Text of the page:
advocated states' rights, were sharply divided as to the powers of the new
government. Which model would better guarantee the objective of a government
existing to preserve the liberties of its citizens?
The federalists won that debate, but two centuries later, it is clear
that many of the elements of a "tyrannical government" have re-emerged, as
predicted by anti-federalist protagonist Thomas Jefferson. Most notably,
Jefferson warned that the judiciary would become a "despotic
branch" (http://PatriotPost.US/alexander/edition.asp?id=296) and that the
Constitution would be "a mere thing of wax in the hands of the judiciary
which they may twist and shape into any form they please."
Indeed, the despotic branch has twisted and shaped
our government's foundational document into what in
now called in common parlance, a "Living
Constitution" (http://PatriotPost.US/alexander/edition.asp?id=330),
effectively undermining "Constitutional
eisegesis" (http://PatriotPost.US/alexander/edition.asp?id=487)---the
constructionist interpretation of the Constitution as written and ratified.
If the Constitution can be amended by judicial diktat rather than as prescribed
by law, then we are a nation governed by men rather than the law, and the
consequences are dire.
Where does that leave us today? Few who serve in the
Executive, Legislative or Judicial branches of our national
government honor their oaths to "support and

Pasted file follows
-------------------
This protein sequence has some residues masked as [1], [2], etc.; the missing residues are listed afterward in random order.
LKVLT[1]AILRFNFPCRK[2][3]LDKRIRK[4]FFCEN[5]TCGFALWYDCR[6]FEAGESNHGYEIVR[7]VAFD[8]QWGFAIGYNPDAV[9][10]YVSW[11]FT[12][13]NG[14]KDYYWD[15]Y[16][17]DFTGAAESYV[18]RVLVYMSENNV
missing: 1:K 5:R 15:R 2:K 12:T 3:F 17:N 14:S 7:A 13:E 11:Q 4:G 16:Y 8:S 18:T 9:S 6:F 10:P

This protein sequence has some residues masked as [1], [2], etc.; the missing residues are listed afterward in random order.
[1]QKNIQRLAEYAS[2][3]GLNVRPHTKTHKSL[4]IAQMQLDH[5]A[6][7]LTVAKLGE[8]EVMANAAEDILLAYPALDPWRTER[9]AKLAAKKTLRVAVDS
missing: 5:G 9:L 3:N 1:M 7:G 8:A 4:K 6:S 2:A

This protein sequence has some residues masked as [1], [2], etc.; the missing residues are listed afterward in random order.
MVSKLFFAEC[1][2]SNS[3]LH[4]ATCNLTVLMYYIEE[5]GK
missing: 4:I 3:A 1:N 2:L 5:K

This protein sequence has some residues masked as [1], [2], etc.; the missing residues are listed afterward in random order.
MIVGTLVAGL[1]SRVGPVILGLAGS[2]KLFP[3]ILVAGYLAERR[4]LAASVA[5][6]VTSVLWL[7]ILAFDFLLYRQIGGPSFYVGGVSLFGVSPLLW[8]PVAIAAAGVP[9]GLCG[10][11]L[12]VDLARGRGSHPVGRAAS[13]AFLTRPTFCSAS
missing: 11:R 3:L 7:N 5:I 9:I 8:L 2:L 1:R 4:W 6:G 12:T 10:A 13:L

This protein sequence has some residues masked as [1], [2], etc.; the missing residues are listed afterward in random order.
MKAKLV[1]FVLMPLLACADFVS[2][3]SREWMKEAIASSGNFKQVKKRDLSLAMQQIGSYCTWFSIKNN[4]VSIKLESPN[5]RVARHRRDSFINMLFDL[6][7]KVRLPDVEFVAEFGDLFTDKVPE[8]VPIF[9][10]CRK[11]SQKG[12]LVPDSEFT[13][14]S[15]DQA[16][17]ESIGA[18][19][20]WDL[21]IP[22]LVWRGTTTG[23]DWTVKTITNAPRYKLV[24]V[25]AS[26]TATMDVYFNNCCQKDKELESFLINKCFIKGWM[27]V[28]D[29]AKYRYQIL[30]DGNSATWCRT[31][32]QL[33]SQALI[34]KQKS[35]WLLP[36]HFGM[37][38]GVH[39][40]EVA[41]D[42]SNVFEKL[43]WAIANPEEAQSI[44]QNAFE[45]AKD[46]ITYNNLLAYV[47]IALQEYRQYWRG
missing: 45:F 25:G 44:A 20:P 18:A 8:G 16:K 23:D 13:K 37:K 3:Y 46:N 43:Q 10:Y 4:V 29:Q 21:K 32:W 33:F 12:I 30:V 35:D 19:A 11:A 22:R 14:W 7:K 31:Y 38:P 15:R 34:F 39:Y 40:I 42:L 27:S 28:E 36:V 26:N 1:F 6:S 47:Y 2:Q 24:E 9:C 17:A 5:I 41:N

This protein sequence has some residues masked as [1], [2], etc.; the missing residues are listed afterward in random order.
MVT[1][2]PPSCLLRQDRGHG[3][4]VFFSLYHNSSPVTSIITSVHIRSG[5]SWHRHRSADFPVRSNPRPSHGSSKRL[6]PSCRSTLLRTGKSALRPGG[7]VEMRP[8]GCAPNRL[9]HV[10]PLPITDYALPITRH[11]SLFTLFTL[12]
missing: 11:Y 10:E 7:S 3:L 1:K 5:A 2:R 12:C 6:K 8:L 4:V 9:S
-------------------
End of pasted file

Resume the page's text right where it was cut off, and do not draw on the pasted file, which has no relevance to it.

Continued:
defend" (http://patriotpost.us/alexander/edition.asp?id=321) our Constitution.
Of course, the Constitution is subordinate to the Declaration of
Independence. The Constitution's author, James Madison, wrote Thomas Jefferson
on 8 February 1825 these words concerning the supremacy of the Declaration of
Independence over our nation's Constitution: "On the distinctive principles of
the Government... of the U. States, the best guides are to be found in... The
Declaration of Independence, as the fundamental Act of Union of these States."
The Declaration elucidates "that all men are created equal, that they are
endowed by their Creator with certain unalienable Rights, that among these are
Life, Liberty and the pursuit of Happiness." It also records "That whenever
any Form of Government becomes destructive of these ends, it is the Right
of the People to alter or to abolish it, and to institute new Government..."
Liberty is elusive, and awaits its next great leap forward.